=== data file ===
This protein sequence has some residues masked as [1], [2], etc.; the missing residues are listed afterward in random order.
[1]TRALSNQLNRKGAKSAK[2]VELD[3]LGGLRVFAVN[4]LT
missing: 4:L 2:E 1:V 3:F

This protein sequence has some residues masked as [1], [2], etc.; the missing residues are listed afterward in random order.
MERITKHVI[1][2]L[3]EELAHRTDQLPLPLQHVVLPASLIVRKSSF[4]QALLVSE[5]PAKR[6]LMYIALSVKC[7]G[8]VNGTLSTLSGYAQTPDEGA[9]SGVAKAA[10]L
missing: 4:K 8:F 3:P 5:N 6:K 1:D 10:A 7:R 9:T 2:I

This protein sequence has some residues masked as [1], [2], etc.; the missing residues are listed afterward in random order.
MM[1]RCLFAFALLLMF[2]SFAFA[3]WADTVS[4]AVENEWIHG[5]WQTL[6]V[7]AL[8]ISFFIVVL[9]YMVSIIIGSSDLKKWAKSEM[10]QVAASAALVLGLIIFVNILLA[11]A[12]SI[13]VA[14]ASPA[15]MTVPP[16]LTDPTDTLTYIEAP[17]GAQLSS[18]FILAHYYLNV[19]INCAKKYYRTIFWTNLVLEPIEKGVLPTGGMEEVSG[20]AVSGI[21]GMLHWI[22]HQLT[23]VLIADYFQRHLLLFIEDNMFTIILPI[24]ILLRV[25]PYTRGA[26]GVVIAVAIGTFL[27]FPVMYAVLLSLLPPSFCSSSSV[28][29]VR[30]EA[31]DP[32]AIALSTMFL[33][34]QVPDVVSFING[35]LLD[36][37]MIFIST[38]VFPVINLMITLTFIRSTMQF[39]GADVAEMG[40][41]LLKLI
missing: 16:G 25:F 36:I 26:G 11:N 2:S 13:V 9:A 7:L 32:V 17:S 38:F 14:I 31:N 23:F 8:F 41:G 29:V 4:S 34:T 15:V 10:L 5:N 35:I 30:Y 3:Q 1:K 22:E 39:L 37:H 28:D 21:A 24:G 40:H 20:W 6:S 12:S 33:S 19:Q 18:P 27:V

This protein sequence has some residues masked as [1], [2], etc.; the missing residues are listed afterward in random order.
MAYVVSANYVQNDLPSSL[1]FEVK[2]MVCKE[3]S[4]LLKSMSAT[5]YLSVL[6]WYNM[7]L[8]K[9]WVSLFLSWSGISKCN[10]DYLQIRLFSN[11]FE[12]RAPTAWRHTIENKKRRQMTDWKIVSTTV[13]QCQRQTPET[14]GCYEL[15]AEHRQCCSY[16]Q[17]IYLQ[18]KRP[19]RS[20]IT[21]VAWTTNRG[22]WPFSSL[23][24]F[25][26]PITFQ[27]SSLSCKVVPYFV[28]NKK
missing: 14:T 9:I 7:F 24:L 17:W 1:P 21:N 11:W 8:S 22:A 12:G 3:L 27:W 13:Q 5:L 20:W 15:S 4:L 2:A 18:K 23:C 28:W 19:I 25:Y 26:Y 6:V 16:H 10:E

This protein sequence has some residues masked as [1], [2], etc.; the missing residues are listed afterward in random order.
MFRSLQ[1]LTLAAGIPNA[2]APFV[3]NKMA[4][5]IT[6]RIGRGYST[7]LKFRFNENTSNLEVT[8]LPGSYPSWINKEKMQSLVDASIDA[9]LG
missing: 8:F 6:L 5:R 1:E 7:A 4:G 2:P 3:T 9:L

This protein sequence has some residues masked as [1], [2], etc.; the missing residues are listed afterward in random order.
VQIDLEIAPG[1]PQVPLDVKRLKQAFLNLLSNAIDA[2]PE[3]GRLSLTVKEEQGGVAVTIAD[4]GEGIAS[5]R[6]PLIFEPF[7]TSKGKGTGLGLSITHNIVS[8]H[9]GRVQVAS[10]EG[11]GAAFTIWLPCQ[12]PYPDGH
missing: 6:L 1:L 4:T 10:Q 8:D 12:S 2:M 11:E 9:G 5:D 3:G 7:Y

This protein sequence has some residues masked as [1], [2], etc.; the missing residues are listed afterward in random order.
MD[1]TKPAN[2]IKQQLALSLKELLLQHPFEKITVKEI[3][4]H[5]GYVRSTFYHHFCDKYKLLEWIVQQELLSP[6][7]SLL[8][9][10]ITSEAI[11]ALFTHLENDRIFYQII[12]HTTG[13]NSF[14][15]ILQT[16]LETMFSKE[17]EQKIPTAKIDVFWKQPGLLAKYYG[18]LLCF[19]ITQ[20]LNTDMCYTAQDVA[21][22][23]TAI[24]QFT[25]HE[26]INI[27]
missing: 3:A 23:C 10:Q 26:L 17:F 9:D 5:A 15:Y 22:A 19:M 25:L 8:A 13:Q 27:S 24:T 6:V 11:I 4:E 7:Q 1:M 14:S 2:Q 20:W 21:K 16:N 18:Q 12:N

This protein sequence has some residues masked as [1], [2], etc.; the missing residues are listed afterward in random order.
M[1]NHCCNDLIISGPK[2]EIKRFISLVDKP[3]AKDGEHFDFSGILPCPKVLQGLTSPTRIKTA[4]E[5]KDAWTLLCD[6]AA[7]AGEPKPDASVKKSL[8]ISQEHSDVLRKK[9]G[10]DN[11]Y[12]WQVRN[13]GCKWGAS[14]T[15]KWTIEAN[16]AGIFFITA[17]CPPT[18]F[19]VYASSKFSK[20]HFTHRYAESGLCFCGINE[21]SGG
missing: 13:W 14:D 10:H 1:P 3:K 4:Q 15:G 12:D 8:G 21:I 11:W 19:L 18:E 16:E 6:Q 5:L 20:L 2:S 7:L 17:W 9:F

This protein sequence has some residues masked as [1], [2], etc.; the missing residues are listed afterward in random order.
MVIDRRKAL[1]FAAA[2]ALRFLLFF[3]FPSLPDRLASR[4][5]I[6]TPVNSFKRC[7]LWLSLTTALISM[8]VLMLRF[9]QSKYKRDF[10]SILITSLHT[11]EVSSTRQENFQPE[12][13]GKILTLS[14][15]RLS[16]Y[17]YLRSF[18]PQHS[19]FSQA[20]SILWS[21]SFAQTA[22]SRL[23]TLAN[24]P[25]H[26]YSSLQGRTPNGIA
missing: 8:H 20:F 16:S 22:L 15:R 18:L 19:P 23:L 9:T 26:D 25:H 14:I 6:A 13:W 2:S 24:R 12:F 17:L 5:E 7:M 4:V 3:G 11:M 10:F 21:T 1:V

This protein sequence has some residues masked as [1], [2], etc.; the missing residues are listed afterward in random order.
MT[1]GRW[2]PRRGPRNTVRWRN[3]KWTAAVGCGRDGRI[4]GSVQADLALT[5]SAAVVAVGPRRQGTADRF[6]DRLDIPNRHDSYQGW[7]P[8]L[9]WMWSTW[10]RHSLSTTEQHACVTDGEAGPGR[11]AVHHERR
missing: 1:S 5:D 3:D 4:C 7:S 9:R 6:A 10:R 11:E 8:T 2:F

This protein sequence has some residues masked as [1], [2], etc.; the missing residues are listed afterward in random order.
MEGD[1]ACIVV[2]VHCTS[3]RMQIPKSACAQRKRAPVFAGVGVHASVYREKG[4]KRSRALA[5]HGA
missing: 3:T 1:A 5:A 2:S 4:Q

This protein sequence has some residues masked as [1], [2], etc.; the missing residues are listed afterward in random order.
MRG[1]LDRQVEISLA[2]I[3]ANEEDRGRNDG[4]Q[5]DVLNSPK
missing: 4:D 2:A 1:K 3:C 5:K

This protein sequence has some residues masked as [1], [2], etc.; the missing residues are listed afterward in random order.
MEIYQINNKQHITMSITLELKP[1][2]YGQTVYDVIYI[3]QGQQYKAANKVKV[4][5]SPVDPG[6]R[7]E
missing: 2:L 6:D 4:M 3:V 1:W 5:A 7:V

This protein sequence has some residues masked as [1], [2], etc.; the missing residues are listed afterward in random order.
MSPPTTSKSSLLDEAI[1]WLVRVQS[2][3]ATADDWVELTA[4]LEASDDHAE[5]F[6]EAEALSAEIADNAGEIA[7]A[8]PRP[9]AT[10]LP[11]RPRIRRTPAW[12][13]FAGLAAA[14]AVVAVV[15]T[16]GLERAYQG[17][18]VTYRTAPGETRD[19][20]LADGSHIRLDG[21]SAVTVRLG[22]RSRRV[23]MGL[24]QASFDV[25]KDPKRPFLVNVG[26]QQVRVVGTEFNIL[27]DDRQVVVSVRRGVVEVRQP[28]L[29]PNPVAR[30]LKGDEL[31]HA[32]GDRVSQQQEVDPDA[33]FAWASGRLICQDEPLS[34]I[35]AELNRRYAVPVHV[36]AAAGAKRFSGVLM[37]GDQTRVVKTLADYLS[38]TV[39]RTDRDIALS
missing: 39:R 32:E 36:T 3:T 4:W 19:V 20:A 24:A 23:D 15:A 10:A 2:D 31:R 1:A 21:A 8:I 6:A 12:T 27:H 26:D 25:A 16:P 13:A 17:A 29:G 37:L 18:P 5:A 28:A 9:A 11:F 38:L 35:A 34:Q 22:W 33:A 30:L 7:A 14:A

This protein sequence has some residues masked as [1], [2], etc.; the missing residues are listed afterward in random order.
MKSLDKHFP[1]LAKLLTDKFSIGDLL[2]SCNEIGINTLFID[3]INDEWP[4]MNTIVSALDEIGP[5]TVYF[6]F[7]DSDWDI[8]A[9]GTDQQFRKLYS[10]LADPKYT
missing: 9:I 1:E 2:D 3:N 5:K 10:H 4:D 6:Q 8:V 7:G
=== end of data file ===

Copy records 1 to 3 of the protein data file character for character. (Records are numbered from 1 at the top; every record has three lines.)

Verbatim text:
This protein sequence has some residues masked as [1], [2], etc.; the missing residues are listed afterward in random order.
[1]TRALSNQLNRKGAKSAK[2]VELD[3]LGGLRVFAVN[4]LT
missing: 4:L 2:E 1:V 3:F

This protein sequence has some residues masked as [1], [2], etc.; the missing residues are listed afterward in random order.
MERITKHVI[1][2]L[3]EELAHRTDQLPLPLQHVVLPASLIVRKSSF[4]QALLVSE[5]PAKR[6]LMYIALSVKC[7]G[8]VNGTLSTLSGYAQTPDEGA[9]SGVAKAA[10]L
missing: 4:K 8:F 3:P 5:N 6:K 1:D 10:A 7:R 9:T 2:I

This protein sequence has some residues masked as [1], [2], etc.; the missing residues are listed afterward in random order.
MM[1]RCLFAFALLLMF[2]SFAFA[3]WADTVS[4]AVENEWIHG[5]WQTL[6]V[7]AL[8]ISFFIVVL[9]YMVSIIIGSSDLKKWAKSEM[10]QVAASAALVLGLIIFVNILLA[11]A[12]SI[13]VA[14]ASPA[15]MTVPP[16]LTDPTDTLTYIEAP[17]GAQLSS[18]FILAHYYLNV[19]INCAKKYYRTIFWTNLVLEPIEKGVLPTGGMEEVSG[20]AVSGI[21]GMLHWI[22]HQLT[23]VLIADYFQRHLLLFIEDNMFTIILPI[24]ILLRV[25]PYTRGA[26]GVVIAVAIGTFL[27]FPVMYAVLLSLLPPSFCSSSSV[28][29]VR[30]EA[31]DP[32]AIALSTMFL[33][34]QVPDVVSFING[35]LLD[36][37]MIFIST[38]VFPVINLMITLTFIRSTMQF[39]GADVAEMG[40][41]LLKLI
missing: 16:G 25:F 36:I 26:G 11:N 2:S 13:V 9:A 7:L 32:V 17:S 38:F 14:I 31:N 23:F 8:F 41:G 29:V 4:S 34:T 15:V 10:L 5:N 35:I 30:Y 3:Q 1:K 22:E 39:L 37:H 28:D 21:A 24:G 40:H 20:W 6:S 12:S 33:S 19:Q 18:P 27:V